5 Using eqs (13) (15), we can evaluate the matrix polynomial p(a) p(a) = ( 1) n [ A n + c 1 A n 1 + c 2 A n c n 1 A + c n I ] = AB 0 + ( B 0 + B 1 A)A + ( B 1 + B 2 )A ( B n 2 + B n 1 A)A n 1 B n 1 A n = A(B 0 B 0 ) + A 2 (B 1 B 1 ) + A 3 (B 2 B 2 ) + + A n 1 (B n 2 B n 2 ) + A n (B n 1 B n 1 ) = 0, which completes the proof of the Cayley-Hamilton theorem It is instructive to illustrate the Cayley-Hamilton theorem for 2 2 matrices In this case, p(λ) = λ 2 λtr A + det A Hence, by the Cayley-Hamilton theorem, p(a) = A 2 A Tr A + I det A = 0 Let us take the trace of this equation Since Tr I = 2 for the 2 2 identity matrix, It follows that det A = 1 2 Tr(A 2 ) (Tr A) det A = 0 [ (Tr A) 2 Tr(A 2 ) ], for any 2 2 matrix You can easily verify this formula for any 2 2 matrix Appendix: Identifying the coefficients of the characteristic polynomial in terms of traces The characteristic polynomial of an n n matrix A is given by: p(λ) = det(a λi) = ( 1) n [ λ n + c 1 λ n 1 + c 2 λ n c n 1 λ + c n ] In Section 1, we identified: c 1 = Tr A, c n = ( 1) n det A (16) One can also derive expressions for c 2, c 3,, c n 1 in terms of traces of powers of A In this appendix, I will exhibit the relevant results without proofs (which can be found in the references at the end of these notes) Let us introduce the notation: t k = Tr(A k ) Then, the following set of recursive equations can be proven: t 1 + c 1 = 0 and t k + c 1 t k c k 1 t 1 + kc k = 0, k = 2, 3,, n (17) 5

6 These equations are called Newton s identities A nice proof of these identities can be found in ref [1] The equations exhibited in eq (17) are called recursive, since one can solve for the c k in terms of the traces t 1, t 2,, t k iteratively by starting with c 1 = t 1, and then proceeding step by step by solving the equations with k = 2, 3,, n in successive order This recursive procedure yields: c 1 = t 1, c 2 = 1 2 (t2 1 t 2), c 3 = 1 6 t t 1t t 3, c 4 = 1 24 t t2 1t t 1t t t 4, etc The results above can be summarized by the following equation [2], c m = t m m + 1 2! m 1 m 1 i=1 j=1 i+j=m t i t j ij 1 3! m 2 m 2 m 2 i=1 j=1 k=1 i+j+k=m t i t j t k ijk + t m +( 1)m 1 m!, m = 1, 2,, n Note that by using c n = ( 1) n det A, one obtains a general expression for the determinant in terms of traces of powers of A, det A = ( 1) n c n = ( 1) n t n n + 1 n 1 n 1 2! i=1 j=1 i+j=n t i t j ij 1 n 2 3! n 2 n 2 i=1 j=1 k=1 i+j+k=n t i t j t k ijk + + ( 1)n t n 1 n! where t k Tr(A k ) One can verify that: [ det A = 1 2 (Tr A) 2 Tr(A 2 ) ], for any 2 2 matrix, [ det A = 1 6 (Tr A) 3 3 Tr A Tr(A 2 ) + 2 Tr(A 3 ) ], for any 3 3 matrix, etc The coefficients of the characteristic polynomial, c k, can also be expressed directly in terms of the eigenvalues of A, as shown in eq (8), BONUS MATERIAL One can derive another closed-form expression for the c k To see how to do this, let us write out the Newton identities explicitly 6

7 Eq (17) for k = 1, 2,, n yields: c 1 = t 1, t 1 c 1 + 2c 2 = t 2, t 2 c 1 + t 1 c 2 + 3c 3 = t 3, t k 1 c 1 + t k 2 c t 1 c k 1 + kc k = t k, t n 1 c 1 + t n 2 c t 1 c n 1 + nc n = t n Consider the first k equations above (for any value of k = 1, 2,, n) This is a system of linear equations for c 1, c 2,,c k, which can be written in matrix form: c 1 t 1 t c 2 t 2 t 2 t c 3 t 3 = t k 2 t k 3 t k 4 k 1 0 c k 1 t k 1 t k 1 t k 2 t k 3 t 1 k t k Applying Cramer s rule, we can solve for c k in terms of t 1, t 2,,t k [3]: t 1 t t 2 t 2 t t 3 t k 2 t k 3 t k 4 k 1 t k 1 t k 1 t k 2 t k 3 t 1 t k c k = t t 2 t t k 2 t k 3 t k 4 k 1 0 t k 1 t k 2 t k 3 t 1 k The denominator is the determinant of a lower triangular matrix, which is equal to the product of its diagonal elements Hence, t 1 t t 2 c k = 1 t 2 t t 3 k! t k 2 t k 3 t k 4 k 1 t k 1 t k 1 t k 2 t k 3 t 1 t k 7 c k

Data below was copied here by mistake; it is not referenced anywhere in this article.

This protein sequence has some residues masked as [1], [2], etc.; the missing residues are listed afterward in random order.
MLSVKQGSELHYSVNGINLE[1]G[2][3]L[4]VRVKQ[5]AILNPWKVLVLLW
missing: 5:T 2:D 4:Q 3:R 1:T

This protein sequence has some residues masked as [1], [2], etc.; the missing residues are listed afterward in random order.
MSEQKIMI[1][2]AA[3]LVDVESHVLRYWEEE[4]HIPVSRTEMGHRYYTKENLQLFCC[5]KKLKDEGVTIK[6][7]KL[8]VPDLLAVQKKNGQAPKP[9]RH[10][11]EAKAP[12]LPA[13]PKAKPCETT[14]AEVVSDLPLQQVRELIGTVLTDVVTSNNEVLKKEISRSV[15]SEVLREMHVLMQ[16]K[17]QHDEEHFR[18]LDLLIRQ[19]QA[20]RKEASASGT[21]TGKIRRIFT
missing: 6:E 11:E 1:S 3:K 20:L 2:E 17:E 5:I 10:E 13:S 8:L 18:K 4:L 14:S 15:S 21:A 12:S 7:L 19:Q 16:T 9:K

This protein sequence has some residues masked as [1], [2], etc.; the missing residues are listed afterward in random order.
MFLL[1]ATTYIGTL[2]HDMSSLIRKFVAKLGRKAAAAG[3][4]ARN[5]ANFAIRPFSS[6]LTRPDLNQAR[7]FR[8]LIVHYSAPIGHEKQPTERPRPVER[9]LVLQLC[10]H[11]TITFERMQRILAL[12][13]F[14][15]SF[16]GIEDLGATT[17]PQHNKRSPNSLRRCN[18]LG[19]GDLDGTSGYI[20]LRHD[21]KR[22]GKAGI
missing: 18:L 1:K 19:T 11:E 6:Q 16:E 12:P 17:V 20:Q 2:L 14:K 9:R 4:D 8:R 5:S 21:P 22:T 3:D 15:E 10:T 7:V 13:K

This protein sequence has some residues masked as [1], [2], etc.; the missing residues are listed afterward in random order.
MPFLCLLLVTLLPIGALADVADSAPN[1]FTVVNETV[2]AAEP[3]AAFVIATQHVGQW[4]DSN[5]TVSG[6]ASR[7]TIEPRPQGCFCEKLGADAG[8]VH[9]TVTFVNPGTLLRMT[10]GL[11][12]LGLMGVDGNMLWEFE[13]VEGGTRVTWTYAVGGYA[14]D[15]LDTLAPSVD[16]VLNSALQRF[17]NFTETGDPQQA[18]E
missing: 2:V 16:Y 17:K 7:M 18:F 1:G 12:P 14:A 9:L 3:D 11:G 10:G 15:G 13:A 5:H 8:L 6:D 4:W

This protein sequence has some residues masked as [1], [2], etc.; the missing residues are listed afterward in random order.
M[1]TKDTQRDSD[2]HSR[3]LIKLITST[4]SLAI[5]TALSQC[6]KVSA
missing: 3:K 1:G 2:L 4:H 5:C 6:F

8 It is convenient to multiply the kth column by 1, and then move the kth column over to the first column (which requires a series of k 1 interchanges of adjacent columns) These operations multiply the determinant by ( 1) and ( 1) k 1 respectively, leading to an overall sign change of ( 1) k Hence, our final result is: c k = ( 1)k k! t t 2 t t 3 t 2 t 1 3 0, k = 1, 2,, n t k 1 t k 2 t k 3 t k 4 k 1 t k t k 1 t k 2 t k 3 t 1 We can test this formula by evaluating the the first three cases k = 1, 2, 3: c 1 = t 1, c 2 = 1 2! t 1 1 t 2 t 1 = 1 2 (t2 1 t 2), c 3 = 1 t ! t 2 t 1 2 t 3 t 2 t 1 = [ ] 1 6 t t 1 t 2 2t 3, which coincide with the previously stated results Finally, setting k = n yields the determinant of the n n matrix A, det A = ( 1) n c n, in terms of traces of powers of A, t t 2 t det A = 1 t 3 t 2 t n!, t n 1 t n 2 t n 3 t n 4 n 1 t n t n 1 t n 2 t n 3 t 1 where t k Tr(A k ) Indeed, one can check that our previous results for the determinants of a 2 2 matrix and a 3 3 matrix are recovered REFERENCES 1 Dan Kalman, A Matrix Proof of Newton s Identities, Mathematics Magazine 73, (2000) 2 HK Krishnapriyan, On Evaluating the Characteristic Polynomial through Symmetric Functions, J Chem Inf Comput Sci 35, (1995) 3 VV Prasolov, Problems and Theorems in Linear Algebra (American Mathematical Society, Providence, RI, 1994) This result is derived in section 41 on p 20 of ref [3] However, the determinantal expression given in ref [3] for σ k ( 1) k c k contains a typographical error the diagonal series of integers, 1, 1, 1,, 1, appearing just above the main diagonal of σ k should be replaced by 1, 2, 3,, k 1 8